Your emotions can lead to a variety of ill-advised investment behaviors, such as these:

-Cutting losses: Declines in the financial markets can lead some investors to try to “cut their losses” by selling investments whose price has declined. Yet, when prices have dropped, it may actually be a good time to buy investments, not sell them, especially when the investments are still fundamentally sound.

-Chasing performance: In the investment world, the flip side of “fear” is “greed.” Just as some investors are propelled by fear of loss, others are motivated by quick, big gains. They may pursue “hot” investments, only to be disappointed when the sizzle quickly fizzles. Instead of trying to “score” that one big winner, you may be better off spreading your investment dollars among a range of vehicles – stocks, bonds, government securities, certificates of deposit (CDs) and so on. While diversification can’t guarantee a profit or protect against loss, it may help reduce the impact of market volatility on your portfolio.

-Focusing on the short term: When the market is down, you might get somewhat upset when you view your monthly investment statements. But any individual statement is just a snapshot in time; if you were to chart your investment results over a period of 10, 15 or 20 years, you’d see the true picture of how your portfolio is doing – and, in all likelihood, that picture would look better than a statement or two you received during a down market. In any case, don’t overreact to short-term downturns by making hasty “buy” or “sell” decisions. Instead, stick with a long-term strategy that’s appropriate for your goals, risk tolerance and time horizon.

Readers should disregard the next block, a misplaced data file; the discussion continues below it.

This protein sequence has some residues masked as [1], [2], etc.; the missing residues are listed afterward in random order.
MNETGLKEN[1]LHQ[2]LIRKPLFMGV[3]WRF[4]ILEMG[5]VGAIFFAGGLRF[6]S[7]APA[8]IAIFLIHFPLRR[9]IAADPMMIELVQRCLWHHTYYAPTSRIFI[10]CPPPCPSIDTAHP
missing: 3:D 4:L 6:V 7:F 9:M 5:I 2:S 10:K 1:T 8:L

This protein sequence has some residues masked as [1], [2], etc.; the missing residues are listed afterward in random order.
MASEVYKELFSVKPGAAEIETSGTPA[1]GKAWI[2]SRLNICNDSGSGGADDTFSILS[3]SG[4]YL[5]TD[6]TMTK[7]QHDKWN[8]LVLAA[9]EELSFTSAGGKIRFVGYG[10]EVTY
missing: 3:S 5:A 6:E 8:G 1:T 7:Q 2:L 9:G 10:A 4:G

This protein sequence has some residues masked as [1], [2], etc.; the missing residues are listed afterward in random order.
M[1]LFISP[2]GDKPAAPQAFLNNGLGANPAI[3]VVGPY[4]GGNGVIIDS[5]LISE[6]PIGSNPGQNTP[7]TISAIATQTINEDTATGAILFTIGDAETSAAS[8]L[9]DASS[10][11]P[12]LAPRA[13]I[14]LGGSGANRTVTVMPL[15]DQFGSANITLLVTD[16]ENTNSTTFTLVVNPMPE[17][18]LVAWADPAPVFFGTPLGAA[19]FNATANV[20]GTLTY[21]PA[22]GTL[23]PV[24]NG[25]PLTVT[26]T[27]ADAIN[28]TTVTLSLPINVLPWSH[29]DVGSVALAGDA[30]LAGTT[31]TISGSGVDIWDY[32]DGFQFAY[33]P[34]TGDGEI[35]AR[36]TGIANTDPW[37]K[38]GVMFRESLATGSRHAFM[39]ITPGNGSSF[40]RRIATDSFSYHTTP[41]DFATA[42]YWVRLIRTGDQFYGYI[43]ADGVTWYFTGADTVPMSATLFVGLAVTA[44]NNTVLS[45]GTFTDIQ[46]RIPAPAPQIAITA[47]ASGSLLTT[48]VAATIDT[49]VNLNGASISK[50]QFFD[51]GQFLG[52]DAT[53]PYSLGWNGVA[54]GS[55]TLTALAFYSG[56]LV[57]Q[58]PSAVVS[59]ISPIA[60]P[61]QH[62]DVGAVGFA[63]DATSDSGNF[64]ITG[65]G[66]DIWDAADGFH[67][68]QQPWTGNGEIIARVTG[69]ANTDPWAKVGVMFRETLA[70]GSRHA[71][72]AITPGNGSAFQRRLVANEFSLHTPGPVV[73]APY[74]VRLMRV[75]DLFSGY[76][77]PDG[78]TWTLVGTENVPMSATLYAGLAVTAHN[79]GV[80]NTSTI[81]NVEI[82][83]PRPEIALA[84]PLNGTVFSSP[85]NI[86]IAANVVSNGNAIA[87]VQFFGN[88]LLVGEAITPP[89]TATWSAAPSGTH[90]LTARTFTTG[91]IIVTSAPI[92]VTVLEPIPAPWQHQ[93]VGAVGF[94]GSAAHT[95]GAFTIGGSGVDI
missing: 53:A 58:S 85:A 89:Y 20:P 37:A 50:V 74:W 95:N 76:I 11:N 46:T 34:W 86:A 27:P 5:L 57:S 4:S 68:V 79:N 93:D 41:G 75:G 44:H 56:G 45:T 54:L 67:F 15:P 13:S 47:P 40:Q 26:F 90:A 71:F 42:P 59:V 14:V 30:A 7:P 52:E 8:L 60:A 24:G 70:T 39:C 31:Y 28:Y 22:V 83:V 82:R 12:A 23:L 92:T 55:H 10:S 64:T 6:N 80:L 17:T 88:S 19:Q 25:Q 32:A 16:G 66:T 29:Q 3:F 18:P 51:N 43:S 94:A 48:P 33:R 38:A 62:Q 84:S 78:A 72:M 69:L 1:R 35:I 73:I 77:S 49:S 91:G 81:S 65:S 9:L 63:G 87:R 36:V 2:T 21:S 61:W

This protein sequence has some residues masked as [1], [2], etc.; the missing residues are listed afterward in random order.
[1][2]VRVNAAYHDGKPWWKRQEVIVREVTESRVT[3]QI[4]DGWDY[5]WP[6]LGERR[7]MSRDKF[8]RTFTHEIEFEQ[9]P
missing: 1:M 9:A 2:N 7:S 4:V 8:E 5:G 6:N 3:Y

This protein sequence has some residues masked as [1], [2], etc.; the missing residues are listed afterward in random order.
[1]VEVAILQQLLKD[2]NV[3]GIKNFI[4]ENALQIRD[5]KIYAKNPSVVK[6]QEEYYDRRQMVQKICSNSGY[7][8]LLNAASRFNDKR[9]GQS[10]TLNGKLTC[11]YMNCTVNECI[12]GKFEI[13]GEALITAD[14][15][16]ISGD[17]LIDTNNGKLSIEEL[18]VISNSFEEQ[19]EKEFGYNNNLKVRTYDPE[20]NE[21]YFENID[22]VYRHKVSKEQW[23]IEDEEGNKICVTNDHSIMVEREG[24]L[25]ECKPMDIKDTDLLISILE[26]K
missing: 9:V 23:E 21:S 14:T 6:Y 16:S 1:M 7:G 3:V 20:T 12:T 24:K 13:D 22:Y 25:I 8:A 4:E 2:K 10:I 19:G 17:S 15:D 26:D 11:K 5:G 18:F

_Heading to the investment “sidelines”: Some people get so frustrated over market volatility that they throw up their hands and head to the investment “sidelines” until “things calm down.” And it’s certainly true that, when owning stocks, there are no guarantees; you do risk losing some, or all, of your investment. But if you jump in and out of the market to “escape“ volatility, you may take on an even bigger risk – the risk of losing some of the growth you’ll need to reach your goals. Consider this: If you had invested $10,000 in a package of stocks mimicking the S&P 500 in December 1979, your investment would have grown to more than $426,000 by December 2013. But if you had missed just the 10 best days of the market during that time, your $10,000 would only have grown to less than $206,000 – a difference of about $220,000, according to Ned Davis Research, a leading investment research organization. The bottom line? Staying invested over the long term can pay off. (Keep in mind, though, that the S&P 500 is an unmanaged index and isn’t meant to depict an actual investment. Also, as you’ve no doubt heard, past performance is not a guarantee of future results.)

Our emotions are useful in guiding us through many aspects of our lives, but when you invest, you’re better off using your head – and not your heart.

Jim Holden is a local Edward Jones Financial Advisor in Georgetown. Edward Jones, it employees and financial advisors are not estate planners and cannot provide tax or legal advice.

http://newsdemocrat.com/wp-content/uploads/2015/09/Jim-Holden.pdf

Leave a Reply

Your email address will not be published. Required fields are marked *

2016 News Democrat